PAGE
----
Just thought I’d post a couple of photos that we happened to take of the Tomioka train station on our last visit to Fukushima. We’ve been told that the entire station has now been completely swept away by the tsunami. These photos are from Dec. 29, 2010 and, as you can see, it was a cold and windy day.

Just thought I’d post a couple of photos that we happened to take of the Tomioka train station on our last visit to Fukushima. We’ve been told that the entire station has now been completely swept away by the tsunami. These photos are from Dec. 29, 2010 and, as you can see, it was a cold and windy day.

My wife’s mom, her husband, and his mother are in Tamura, about 40 km from the disaster-struck Fukushima Daiichi power plant, the yellow pin on the map. The yellow circle shows the 20-km evacuation zone; the larger circle indicates the 30-km zone in which people are advised to stay indoors and keep windows closed. Their house is about half way between the Daiichi and Daini power plants. (The latter, indicated by the pink pin, also had problems earlier but the situation there now seems to be under control.) The house is near the town of Tomioka, whose train station, which has often served as our starting point for trips around Japan, has been completely washed away by the tsunami.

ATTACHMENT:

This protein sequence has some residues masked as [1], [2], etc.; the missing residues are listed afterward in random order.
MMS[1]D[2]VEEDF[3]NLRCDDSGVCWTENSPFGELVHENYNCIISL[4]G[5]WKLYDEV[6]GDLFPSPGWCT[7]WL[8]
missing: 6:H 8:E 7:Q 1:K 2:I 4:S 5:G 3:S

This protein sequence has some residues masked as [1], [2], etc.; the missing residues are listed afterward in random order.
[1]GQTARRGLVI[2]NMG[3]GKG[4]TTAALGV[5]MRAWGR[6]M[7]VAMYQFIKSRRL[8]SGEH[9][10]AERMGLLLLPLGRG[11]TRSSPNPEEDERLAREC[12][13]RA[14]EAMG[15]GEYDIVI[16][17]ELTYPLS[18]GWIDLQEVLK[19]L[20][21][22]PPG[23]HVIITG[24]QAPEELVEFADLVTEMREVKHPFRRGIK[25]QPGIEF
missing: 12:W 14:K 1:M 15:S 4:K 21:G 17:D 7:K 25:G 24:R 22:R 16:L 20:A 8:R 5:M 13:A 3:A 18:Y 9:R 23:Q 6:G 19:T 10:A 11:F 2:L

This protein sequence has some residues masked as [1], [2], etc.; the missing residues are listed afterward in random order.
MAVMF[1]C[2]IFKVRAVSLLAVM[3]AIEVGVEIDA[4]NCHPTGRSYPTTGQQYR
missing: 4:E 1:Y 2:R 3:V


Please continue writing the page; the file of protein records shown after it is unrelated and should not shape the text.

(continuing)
My wife’s mom, her husband, and his mother are in Tamura, about 40 km from the disaster-struck Fukushima Daiichi power plant, the yellow pin on the map. The yellow circle shows the 20-km evacuation zone; the larger circle indicates the 30-km zone in which people are advised to stay indoors and keep windows closed. Their house is about half way between the Daiichi and Daini power plants. (The latter, indicated by the pink pin, also had problems earlier but the situation there now seems to be under control.) The house is near the town of Tomioka, whose train station, which has often served as our starting point for trips around Japan, has been completely washed away by the tsunami.

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